Vladas Tamasauskas made his debut in the PokerGO Studio last week, playing in Event #1: $10,000 No Limit Hold’em. Up against some of the top tournament players in the world, Tamasauskas didn’t flinch. Instead, he battled his way through the field to reach the final table. There, he found himself on one of the short stacks, facing off with the likes of Aram Zobian, Victoria Livschitz, and Ren Lin.
Now, some players in Tamasauskas’ position might settle for just making the final table and maybe laddering up one or two pay jumps.
Tamasauskas didn’t settle.
Rather, he played patiently, maneuvering his short stack with expert precision. As the other players clashed, Tamasauskas sat back and waited. One by one, the eliminations came and Tamasauskas inched closer to victory.
Eventually, it was just him and Zobian left to battle it out heads-up. Zobian had the bigger stack to start, but the swings came quickly and the lead flipped back and forth often. It took over an hour to determine the winner, but in the end it was Tamasauskas who came out on top. The victory in Event #1 earned him $239,400 and 239 PGT leaderboard points.
Three final tables, two wins
Following the win, Tamasauskas rode the wave of momentum right into Event #2: $10,000 No Limit Hold’em. The surge took him deep, back to the final table once again. This time around, however, the Lithuanian’s luck could only take him so far. In a pre-flop, all-in confrontation, Tamasauskas had the worst of it with pocket jacks against Darren Elias’ pocket queens. The runout failed to improve his holding and he bowed out in 6th place. Elias would go on to win the event.
Again, the momentum from another final table appearance led Tamasauskas into Event #3: $10,000 No Limit Hold’em. The formula from the prior two events worked its magic once more as Tamasauskas made his way to yet another final table. Impressive to say the least, but that’s not all he had in store.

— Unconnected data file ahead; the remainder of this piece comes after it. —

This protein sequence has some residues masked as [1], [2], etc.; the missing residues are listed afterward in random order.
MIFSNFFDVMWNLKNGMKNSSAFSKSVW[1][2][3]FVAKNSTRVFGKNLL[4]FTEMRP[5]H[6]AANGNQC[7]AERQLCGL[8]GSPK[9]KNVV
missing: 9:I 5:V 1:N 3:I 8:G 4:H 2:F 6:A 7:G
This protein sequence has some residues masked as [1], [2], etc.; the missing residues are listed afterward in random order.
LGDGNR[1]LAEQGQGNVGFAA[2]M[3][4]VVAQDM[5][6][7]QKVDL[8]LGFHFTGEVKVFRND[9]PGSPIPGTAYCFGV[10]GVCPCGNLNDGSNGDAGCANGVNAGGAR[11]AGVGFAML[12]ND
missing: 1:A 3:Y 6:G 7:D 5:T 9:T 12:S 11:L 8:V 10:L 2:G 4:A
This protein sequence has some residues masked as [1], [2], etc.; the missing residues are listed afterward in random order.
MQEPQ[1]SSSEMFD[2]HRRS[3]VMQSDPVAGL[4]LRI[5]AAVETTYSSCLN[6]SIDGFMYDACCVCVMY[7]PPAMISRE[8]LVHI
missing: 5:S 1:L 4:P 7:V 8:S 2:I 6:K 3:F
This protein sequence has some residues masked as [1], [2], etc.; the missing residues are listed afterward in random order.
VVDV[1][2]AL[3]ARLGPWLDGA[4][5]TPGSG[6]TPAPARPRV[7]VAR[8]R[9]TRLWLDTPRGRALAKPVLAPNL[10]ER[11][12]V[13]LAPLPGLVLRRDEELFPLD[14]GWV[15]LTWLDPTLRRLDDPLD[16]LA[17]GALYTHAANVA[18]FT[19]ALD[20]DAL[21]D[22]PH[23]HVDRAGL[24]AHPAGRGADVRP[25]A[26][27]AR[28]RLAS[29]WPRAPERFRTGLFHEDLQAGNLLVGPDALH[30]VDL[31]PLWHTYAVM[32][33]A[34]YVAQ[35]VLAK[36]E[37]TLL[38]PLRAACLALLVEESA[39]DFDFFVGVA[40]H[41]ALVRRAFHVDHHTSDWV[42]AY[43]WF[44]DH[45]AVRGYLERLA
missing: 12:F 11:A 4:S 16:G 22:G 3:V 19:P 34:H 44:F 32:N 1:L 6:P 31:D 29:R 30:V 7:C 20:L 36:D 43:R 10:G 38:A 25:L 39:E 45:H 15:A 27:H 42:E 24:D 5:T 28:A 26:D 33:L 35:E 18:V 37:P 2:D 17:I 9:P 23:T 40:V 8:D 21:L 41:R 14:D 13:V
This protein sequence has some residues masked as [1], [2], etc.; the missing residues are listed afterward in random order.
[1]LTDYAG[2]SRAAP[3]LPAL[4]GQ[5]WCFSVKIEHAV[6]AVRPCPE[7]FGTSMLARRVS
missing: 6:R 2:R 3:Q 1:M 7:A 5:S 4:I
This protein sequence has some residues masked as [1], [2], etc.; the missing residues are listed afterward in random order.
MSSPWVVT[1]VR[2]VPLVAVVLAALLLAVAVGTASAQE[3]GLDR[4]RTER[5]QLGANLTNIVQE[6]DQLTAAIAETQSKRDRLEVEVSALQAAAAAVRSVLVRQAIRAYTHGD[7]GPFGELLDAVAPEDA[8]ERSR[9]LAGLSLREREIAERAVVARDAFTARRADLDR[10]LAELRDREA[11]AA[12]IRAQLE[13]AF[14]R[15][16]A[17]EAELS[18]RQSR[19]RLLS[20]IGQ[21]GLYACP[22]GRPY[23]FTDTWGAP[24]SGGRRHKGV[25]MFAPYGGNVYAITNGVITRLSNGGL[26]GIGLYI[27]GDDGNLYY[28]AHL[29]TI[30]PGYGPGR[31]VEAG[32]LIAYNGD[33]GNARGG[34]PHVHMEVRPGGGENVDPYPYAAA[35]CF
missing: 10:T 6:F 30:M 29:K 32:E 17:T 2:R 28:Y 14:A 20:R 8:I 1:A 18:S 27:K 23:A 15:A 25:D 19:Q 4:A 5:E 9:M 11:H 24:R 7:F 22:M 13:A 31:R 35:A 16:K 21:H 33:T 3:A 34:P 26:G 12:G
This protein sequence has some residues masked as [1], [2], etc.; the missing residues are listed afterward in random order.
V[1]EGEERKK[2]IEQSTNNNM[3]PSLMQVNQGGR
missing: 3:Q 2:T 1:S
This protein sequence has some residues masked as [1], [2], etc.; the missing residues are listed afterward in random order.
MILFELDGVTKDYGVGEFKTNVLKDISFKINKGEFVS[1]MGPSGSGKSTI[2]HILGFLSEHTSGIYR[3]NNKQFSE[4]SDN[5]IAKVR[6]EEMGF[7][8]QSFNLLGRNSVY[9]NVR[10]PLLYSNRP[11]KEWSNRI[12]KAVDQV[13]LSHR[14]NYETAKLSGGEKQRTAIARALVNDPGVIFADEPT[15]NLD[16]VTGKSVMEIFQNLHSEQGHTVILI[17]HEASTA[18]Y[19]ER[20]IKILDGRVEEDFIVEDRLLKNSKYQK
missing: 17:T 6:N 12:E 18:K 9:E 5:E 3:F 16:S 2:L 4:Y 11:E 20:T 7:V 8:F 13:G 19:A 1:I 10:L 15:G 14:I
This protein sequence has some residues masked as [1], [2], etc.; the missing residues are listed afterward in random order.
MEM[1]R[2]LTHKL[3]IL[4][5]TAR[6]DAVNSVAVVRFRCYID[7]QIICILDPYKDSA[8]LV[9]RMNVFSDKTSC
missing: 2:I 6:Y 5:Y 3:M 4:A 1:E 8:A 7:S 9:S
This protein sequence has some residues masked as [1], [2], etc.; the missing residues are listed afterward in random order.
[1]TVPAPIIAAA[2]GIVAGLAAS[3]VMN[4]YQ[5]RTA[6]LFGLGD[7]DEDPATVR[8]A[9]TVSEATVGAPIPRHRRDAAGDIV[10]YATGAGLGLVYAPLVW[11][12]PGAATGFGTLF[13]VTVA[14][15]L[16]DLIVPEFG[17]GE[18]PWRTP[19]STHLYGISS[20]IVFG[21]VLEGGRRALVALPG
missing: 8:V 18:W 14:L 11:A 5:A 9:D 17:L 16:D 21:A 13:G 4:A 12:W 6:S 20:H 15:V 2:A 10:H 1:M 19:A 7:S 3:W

Tamasauskas began the final table as the shortest stack, but, once again, he managed to zig and zag at the right times, allowing others to fall before him. That’s not to say it was easy. It couldn’t have been. The rest of the table held some of the game’s strongest tournament players, most notably a Chip Leader Coaching double feature of Chance Kornuth and Alex Foxen.
For Tamasauskas, however, it was just business as usual: let the others clash, pick your spots carefully, run better than the rest, collect the trophy. And that’s exactly what he did.
There were a few key hands for Tamasauskas along the way. First, his pocket queens held up against Kornuth’s ace-three. Kornuth committed the last of his short stack, but couldn’t get lucky to stay alive. The hand effectively doubled Tamasauskas’ chip count, which allowed him to open up a little and play more adventurously.
The direct result of that came just twenty minutes later in a hand against Michael Rocco. In a three-bet pot, both players rivered a full house. Tamasauskas held the winner, with sevens full against Rocco’s fives full. There was no getting away for Rocco and the cooler saw his stack shrivel to less than one big blind.
Later, in a hand against Daniel Rezaei, with just three players remaining, Tamasauskas correctly hero-called an all-in check raise from Rezaei with just top pair on an extremely connected board. Rezaei had put his nut flush blocker to work, but the bluff couldn’t get through and Tamasauskas took an overwhelming chip lead. Rezaei would bow out shortly after, leaving just Tamasauskas and Ren Lin to fight for the top prize.
The heads-up battle between Tamasauskas and Lin took less than an hour to finish. Lin made a bit of a comeback, taking over the chip lead at one point by a slim margin. In the end, though, he couldn’t finish off Tamasauskas and would have to settle for second place.
The win earned Tamasauskas $208,800 and 209 PGT points, placing him well in the lead in the race for the Poker Masters Purple Jacket. It might be slightly premature, but PokerGO may want to get his measurements. Past winners of that coveted cloth include Michael Addamo and Sean Winter.
All Images Courtesy of PokerGO